Rabbi Shalom Baum of Congregation Keter Torah in Teaneck assumed the presidency of the Rabbinical Council of Bergen County a little more than 18 months ago. During that time, he has built on efforts of his predecessors, especially in working with the more liberally observant rabbis of the community.
His efforts have not gone unnoticed. Observers who are familiar with the organization, which provides kashrut supervision to more than 60 area restaurants, say that Baum’s understated professionalism and willingness to listen has allowed him to further the relatively recent moves toward rapprochement between the Orthodox RCBC and the New Jersey Board of Rabbis, which includes 35 members from the area’s Conservative, Reconstructionist, Reform, and Renewal streams.
The two rabbinic boards, in conjunction with the Jewish Federation of Northern New Jersey, are in closer conversation now than they ever have been. They have found issues of mutual interest, including Jewish education in general and the high cost of day schools in particular. Some joint programming and a better line of communication has grown out of this effort.
Rabbi Benjamin Shull has been at the NJBR’s helm since August, and the two have some shared aims. “We see this as a major goal to work more closely together,” Baum said of Shull. “He’s been a phenomenal partner.”
The one time lack of communication between the groups was not born of conflict or animosity but simply the result of the groups operating within their own silos, Baum said. With the assistance of the federation and its executive director, Jason Shames, however, important steps have been taken to ensure better communication.
The result has been a program, sponsored by both groups, that brought former Soviet dissident and current Jewish Agency for Israel Chairman Natan Sharansky to Bergen County. A rally in support of Israel at the Frisch School, an Orthodox high school in Paramus, was another success. And now the two groups are looking to possibly partner for another joint effort this spring.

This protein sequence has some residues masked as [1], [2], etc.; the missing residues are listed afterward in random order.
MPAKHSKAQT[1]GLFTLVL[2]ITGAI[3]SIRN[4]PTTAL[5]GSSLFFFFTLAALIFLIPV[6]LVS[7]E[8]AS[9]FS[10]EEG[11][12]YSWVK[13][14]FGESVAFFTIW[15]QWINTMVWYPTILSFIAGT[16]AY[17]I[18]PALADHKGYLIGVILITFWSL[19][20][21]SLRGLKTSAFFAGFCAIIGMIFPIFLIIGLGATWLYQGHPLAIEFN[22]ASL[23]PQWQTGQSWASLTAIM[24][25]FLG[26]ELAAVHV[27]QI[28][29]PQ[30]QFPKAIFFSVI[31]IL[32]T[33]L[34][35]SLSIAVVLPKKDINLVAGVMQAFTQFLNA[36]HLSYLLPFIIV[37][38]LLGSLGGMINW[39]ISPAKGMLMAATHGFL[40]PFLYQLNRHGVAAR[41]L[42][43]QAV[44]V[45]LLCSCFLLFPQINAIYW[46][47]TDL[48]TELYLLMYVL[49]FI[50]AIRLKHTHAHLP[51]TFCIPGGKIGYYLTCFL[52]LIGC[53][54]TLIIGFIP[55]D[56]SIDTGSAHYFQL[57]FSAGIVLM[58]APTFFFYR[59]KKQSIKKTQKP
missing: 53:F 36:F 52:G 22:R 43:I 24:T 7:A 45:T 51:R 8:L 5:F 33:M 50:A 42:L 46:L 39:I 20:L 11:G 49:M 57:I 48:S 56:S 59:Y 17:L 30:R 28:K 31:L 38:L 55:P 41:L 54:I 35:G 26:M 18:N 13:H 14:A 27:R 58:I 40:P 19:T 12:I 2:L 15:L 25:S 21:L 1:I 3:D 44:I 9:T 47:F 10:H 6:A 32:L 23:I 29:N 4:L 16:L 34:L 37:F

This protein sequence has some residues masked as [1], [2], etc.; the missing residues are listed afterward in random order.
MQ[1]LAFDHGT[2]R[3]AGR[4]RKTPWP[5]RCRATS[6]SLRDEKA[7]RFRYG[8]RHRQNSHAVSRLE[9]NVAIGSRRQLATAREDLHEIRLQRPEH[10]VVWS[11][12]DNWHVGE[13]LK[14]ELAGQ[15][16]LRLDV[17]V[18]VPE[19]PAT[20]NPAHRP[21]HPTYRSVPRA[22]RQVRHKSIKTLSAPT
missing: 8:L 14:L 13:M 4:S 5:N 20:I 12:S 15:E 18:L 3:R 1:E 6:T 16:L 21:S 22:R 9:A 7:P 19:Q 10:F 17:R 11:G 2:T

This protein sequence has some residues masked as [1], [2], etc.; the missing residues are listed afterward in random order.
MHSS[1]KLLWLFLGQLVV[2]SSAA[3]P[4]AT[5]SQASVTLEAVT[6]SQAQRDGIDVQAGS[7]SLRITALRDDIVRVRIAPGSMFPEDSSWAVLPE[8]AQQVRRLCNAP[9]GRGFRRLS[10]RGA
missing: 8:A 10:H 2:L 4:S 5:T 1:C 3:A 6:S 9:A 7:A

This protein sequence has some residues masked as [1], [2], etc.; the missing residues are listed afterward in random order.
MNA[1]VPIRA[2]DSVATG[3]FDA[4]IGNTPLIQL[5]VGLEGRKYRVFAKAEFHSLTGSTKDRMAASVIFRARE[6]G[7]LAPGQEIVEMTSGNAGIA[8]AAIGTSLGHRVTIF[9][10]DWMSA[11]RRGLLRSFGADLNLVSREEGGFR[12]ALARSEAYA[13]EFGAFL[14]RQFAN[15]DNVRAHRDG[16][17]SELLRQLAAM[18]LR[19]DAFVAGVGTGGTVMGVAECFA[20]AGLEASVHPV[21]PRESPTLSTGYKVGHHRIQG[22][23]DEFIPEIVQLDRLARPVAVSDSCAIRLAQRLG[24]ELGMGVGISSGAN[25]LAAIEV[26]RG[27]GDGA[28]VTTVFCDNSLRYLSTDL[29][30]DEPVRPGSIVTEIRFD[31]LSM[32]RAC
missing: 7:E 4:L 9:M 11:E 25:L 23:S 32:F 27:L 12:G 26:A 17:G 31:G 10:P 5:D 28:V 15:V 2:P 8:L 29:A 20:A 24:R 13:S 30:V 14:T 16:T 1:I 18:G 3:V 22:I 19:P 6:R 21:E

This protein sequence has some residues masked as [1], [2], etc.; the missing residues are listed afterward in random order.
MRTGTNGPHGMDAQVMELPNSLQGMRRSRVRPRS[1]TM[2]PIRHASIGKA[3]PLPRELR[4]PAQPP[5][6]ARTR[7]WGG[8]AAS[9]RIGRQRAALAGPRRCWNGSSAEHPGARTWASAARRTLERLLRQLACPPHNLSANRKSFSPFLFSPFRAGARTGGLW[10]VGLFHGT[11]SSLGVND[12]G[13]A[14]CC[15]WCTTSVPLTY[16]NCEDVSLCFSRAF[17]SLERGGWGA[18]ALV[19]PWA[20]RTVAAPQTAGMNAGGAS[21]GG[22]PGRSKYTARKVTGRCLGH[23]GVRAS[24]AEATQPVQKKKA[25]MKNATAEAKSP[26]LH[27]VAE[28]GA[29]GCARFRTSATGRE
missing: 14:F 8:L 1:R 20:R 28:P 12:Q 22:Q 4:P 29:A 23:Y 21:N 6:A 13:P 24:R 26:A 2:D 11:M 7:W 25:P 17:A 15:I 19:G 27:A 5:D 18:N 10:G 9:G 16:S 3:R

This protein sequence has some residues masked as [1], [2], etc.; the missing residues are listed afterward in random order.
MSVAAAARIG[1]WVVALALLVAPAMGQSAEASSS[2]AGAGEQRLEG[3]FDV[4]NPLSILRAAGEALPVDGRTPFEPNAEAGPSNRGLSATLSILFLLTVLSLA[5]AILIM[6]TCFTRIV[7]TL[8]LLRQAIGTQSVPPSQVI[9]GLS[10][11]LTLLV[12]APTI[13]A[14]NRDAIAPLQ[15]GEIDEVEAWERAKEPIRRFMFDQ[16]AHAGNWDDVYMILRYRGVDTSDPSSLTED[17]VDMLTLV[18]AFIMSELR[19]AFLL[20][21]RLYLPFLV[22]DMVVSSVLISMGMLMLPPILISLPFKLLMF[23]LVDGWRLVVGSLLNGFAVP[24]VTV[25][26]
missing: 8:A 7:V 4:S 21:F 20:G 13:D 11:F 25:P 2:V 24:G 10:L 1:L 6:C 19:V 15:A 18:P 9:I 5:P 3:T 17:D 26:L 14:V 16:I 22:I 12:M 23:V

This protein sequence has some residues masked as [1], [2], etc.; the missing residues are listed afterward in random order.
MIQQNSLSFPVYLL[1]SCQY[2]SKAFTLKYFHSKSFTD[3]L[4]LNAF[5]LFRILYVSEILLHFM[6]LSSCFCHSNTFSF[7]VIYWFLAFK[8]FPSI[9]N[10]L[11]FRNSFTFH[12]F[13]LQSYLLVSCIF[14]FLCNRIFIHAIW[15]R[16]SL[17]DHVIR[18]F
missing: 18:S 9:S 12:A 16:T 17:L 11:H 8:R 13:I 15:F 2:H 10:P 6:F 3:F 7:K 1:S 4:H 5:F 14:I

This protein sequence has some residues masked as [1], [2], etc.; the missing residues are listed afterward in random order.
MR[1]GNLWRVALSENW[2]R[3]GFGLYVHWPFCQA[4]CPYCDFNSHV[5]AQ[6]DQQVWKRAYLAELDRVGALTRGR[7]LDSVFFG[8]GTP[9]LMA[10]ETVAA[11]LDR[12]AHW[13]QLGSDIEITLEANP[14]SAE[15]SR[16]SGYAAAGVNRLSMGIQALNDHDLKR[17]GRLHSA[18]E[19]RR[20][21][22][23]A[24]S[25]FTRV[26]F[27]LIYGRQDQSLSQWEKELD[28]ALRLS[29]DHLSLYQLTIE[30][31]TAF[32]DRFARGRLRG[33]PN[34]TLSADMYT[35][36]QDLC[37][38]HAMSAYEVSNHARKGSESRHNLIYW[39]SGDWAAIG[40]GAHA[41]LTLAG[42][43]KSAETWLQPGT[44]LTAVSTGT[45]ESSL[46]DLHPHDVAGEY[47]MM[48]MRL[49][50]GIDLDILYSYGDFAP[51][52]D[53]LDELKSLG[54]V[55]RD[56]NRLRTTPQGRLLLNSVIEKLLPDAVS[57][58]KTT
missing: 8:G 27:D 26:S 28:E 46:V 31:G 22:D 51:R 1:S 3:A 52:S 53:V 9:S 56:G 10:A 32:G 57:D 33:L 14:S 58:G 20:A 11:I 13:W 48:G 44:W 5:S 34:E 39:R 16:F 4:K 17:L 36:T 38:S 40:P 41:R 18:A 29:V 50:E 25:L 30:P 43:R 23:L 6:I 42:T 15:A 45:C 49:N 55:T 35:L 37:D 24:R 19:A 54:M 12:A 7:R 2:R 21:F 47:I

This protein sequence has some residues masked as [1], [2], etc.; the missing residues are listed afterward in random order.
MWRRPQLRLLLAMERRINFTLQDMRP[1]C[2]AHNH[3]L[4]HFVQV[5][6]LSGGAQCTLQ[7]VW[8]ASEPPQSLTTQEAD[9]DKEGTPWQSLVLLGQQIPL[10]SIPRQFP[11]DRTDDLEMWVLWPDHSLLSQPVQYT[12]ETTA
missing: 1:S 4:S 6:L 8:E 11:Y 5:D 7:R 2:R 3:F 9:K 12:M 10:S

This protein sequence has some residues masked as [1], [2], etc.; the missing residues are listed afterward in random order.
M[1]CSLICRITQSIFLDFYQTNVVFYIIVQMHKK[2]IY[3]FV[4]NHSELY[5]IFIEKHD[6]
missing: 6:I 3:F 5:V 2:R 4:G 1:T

Israel and education are natural subjects over which the two groups can form alliances, Baum said. Tikkun olam projects, as well, are something he believes the two groups could develop that would help engage the community. They also could discuss plans to help strengthen Jewish campus life and foster Israel advocacy among college students.
“The connection or bond has been developed, and we are both in touch as presidents of these organizations to strengthen that bond,” Shull said. “I think there are a lot of walls separating the Orthodox and the non-Orthodox world, and there is a lot of work to be done. But I think we are beginning to move in the right direction at this point.”
Both rabbis credit Shames with helping further the conversation by bringing key players from their respective organizations together over constructive issues.
Having the two groups in discussion can only lead to a communal benefit for Jews in Bergen County, Shames said.
“The big thing for me is they are sitting around the room as partners,” he said.
Baum, who has been the rabbi of the 430-family Keter Torah for a decade, didn’t start out thinking that the rabbinate would be his profession. He attended Yeshiva University, receiving his rabbinic ordination from the Rabbi Isaac Elchanan Theological Seminary and a law degree from the university’s Benjamin N. Cardozo School of Law. He was heading for a career in law and worked as a clerk for the Surrogate’s Court of New York City.
He ultimately changed course, however, pursuing a career as a rabbi. Recognizing that his love of Talmud and his interest in the American legal system overlap strongly, he felt that “I’d be more valuable in the Jewish community than in the legal profession.”
He served for nine years at Congregation Ahavath Achim in Fairfield, Conn., before coming to Keter Torah, a contemporary building of polished wood and stone, with nary a dedication plaque in sight.
In addition to his efforts to help further the conversation between the two rabbinic boards, Baum is proud in general of the RCBC’s supervisory role for the county’s kosher establishments – efforts begun by predecessors. He cites initiatives to streamline the kashrut certification process in which every restaurant has a profile and “understands what exactly happens form A to Z…; it’s a blueprint of what happens,” he said, and it is now computerized, as well.
Baum cites with pride the effort to create better standards for the RCBC itself. That initiative was begun by his predecessor, Rabbi Laurence Rothwachs. By bringing in an outside agency – in this case the Chicago Rabbinical Council – the RCBC was able to “show how seriously we take [our role],” Baum said. The CRC made several recommendations that the RCBC adopted.
“He has made the administration of kashrut more professional, and that the standards are appropriate, and that things should be done in a fair and equitable way,” said Rabbi Shmuel Goldin of Congregation Ahavath Torah. Goldin, an RCBC member, also is president of the Rabbinical Council of America.
“He has a no-nonsense style and the facility to cut to the core of an issue,” Goldin said of his colleague. “He’s very balanced, and he doesn’t come to the issue with preconceived agendas.”